“Every great batter works on the theory that the pitcher is more afraid of him than he is of the pitcher.”~~Ty Cobb
Today’s word of the day, from the Oxford English Dictionary, is moliminous, which means, “Massive, cumbrous; weighty, momentous.”
Today is Tolkien Reading Day. It is designated as such because March 25 is allegedly the date of the downfall of Sauron.
We had a nice evening, last night, the only interruption being a gentleman who came over to look at our yard and provide an estimate for laying new grass. We were discouraged, as he said that, with the large amount of shade we are getting from a tree in the front yard, it most likely would not survive (the grass). None of the other estimates had mentioned that, so we are stepping back and rethinking the whole thing.
Christi has the day off from work. They get Good Friday as a holiday. That’s nice. I tried to get PTO today, but we already had two people off, and one of them would have to be covered by our lead, who would also have to cover my work, if I was out. That made it implausible for me to be off. Oh, well.
Our church is partnering with two other area churches, to have a Good Friday service, this evening at 7:30. The service will be at CityView Church, located at 4001 Summerfields Blvd, Fort Worth, TX, 76137. Anyone who is in the area is invited to join us.
(From Praying With the Psalms)
O LORD, rebuke me not in your anger, nor discipline me in your wrath!
For your arrows have sunk into me, and your hand has come down on me.
There is no soundness in my flesh because of your indignation; there is no health in my bones because of my sin.
For my iniquities have gone over my head; like a heavy burden, they are too heavy for me.
My wounds stink and fester because of my foolishness,
I am utterly bowed down and prostrate; all the day I go about mourning.
For my sides are filled with burning, and there is no soundness in my flesh.
I am feeble and crushed; I groan because of the tumult of my heart.
O Lord, all my longing is before you; my sighing is not hidden from you.
My heart throbs; my strength fails me, and the light of my eyes—it also has gone from me.
My friends and companions stand aloof from my plague, and my nearest kin stand far off.
Those who seek my life lay their snares; those who seek my hurt speak of ruin and meditate treachery all day long.
But I am like a deaf man; I do not hear, like a mute man who does not open his mouth.
I have become like a man who does not hear, and in whose mouth are no rebukes.
While sin can cause pain and suffering in the body and soul, it also causes prayer. “Implicit in the cry to God, however wailing and self-pitying, is a recognition that God can reverse the effects of sin and bring wholeness.”
“‘Lord Jesus, think on me, and purge away my sin; from earthborn passions set me free, and make me pure within.’ (Synesius of Cyrene, ‘Lord Jesus, Think On Me,’ translated by Allen William Chatfield). Amen.”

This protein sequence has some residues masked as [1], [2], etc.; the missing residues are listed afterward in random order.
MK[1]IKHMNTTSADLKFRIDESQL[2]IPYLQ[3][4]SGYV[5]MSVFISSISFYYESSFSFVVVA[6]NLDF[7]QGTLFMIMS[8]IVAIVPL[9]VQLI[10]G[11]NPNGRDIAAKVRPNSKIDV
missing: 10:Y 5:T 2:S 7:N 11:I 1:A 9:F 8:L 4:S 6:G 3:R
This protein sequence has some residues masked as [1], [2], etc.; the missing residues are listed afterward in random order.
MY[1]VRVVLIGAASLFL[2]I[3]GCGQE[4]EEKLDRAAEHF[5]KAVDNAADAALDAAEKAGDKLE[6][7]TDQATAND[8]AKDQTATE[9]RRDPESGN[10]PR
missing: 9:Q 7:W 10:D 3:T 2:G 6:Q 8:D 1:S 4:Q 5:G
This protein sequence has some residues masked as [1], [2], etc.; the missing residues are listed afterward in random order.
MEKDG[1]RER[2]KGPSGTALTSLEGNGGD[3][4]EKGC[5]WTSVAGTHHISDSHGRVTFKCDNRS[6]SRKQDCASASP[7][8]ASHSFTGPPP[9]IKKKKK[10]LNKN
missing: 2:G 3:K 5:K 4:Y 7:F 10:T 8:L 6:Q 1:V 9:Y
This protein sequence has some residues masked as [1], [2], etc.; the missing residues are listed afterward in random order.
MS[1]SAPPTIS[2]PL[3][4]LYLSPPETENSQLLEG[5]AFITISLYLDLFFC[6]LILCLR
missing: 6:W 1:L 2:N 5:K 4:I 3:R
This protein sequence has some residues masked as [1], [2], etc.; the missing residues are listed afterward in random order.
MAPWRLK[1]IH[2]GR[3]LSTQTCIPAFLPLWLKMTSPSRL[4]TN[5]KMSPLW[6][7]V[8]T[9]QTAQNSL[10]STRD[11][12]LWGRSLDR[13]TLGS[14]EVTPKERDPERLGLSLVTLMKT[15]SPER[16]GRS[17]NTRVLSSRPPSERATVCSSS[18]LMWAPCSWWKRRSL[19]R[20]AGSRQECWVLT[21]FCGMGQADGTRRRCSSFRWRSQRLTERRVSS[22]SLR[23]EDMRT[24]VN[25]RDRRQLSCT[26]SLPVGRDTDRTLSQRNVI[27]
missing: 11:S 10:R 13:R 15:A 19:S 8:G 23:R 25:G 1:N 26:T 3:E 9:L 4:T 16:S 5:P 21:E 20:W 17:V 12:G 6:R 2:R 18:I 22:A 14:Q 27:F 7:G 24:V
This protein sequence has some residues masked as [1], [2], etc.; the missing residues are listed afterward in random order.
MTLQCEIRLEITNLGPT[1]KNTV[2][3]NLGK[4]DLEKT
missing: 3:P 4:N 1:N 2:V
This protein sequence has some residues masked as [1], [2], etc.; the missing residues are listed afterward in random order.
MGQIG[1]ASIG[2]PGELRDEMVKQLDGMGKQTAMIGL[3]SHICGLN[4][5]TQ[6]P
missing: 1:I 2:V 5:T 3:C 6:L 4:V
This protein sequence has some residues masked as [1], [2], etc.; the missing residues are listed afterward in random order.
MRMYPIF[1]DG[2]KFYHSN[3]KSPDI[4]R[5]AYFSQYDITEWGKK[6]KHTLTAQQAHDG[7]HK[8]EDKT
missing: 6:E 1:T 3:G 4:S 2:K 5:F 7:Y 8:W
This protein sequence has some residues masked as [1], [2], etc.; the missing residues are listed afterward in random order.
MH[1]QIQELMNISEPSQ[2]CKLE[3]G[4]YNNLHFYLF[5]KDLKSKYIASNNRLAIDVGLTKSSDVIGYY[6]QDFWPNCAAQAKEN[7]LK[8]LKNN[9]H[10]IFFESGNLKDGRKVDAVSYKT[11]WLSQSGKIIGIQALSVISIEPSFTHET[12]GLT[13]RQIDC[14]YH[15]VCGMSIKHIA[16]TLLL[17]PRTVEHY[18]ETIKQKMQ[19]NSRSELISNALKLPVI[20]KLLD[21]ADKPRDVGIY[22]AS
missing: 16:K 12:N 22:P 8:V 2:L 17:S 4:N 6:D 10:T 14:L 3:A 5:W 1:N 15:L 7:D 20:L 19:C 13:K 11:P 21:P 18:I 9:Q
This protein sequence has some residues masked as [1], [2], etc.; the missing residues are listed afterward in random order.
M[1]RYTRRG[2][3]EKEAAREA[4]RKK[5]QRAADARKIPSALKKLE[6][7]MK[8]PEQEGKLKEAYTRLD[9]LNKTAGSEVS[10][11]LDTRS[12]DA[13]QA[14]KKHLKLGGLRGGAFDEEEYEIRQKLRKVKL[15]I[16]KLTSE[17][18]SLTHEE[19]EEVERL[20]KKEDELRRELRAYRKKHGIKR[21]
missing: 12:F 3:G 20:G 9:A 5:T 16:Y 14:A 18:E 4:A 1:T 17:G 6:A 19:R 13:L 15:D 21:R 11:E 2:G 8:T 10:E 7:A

Likewise the Spirit helps us in our weakness. For we do not know what to pray for as we ought, but the Spirit himself intercedes for us with groanings too deep for words. And he who searches hearts knows what is the mind of the Spirit, because the Spirit intercedes for the saints according to the will of God.
(From My Utmost For His Highest)
He must increase, but I must decrease.
John 3:30 (spoken by John the Baptizer)
In Today’s reading, “Decreasing into His Purpose,” Oswald Chambers says, “If you become a necessity to a soul, you are out of God’s order.” Our main responsibility, as Christian workers, is to be friends of the Bridegroom. When we begin to see the light of Jesus Christ shining on a soul, we can be assured that our influence has been good. At that point, “instead of putting out a hand to prevent the throes, pray that they grow ten times stronger until there is no power on earth or in hell that can hold that soul away from Jesus Christ.” We must not be “amateur providences” in the lives of people. When we make that mistake, we might actually prevent God’s best in their lives.
We must not rejoice with someone else over the wrong things, but rejoice with all our might over the right things. This takes great wisdom in the life of a believer, and it also takes a willingness to say, along with John the Baptizer, “He must increase, but I must decrease.” It’s not easy to sit back and watch a life implode, but sometimes, it is necessary. “You may often see Jesus Christ wreck a life before He saves it,” and our tendency is to step in and try to prevent the wreckage that is necessary before salvation takes place. When we do this, we get in God’s way, and are not helping him.
Father, make us faithful saints and give us wisdom. Help us to not attempt to be “amateur providences” in the lives of other souls. We are not you. We do not always know exactly what you are doing, so it is sometimes necessary to simply sit and watch until someone finally begins to walk in your light. At that point, we must rejoice with them and be an encouragement to them. Let us not attempt to prevent what you are doing in their lives. Give us wisdom. Teach us your ways, that we may walk in your truth.
Come, Lord Jesus!
But Sunday’s a-comin’!
Grace and peace, friends.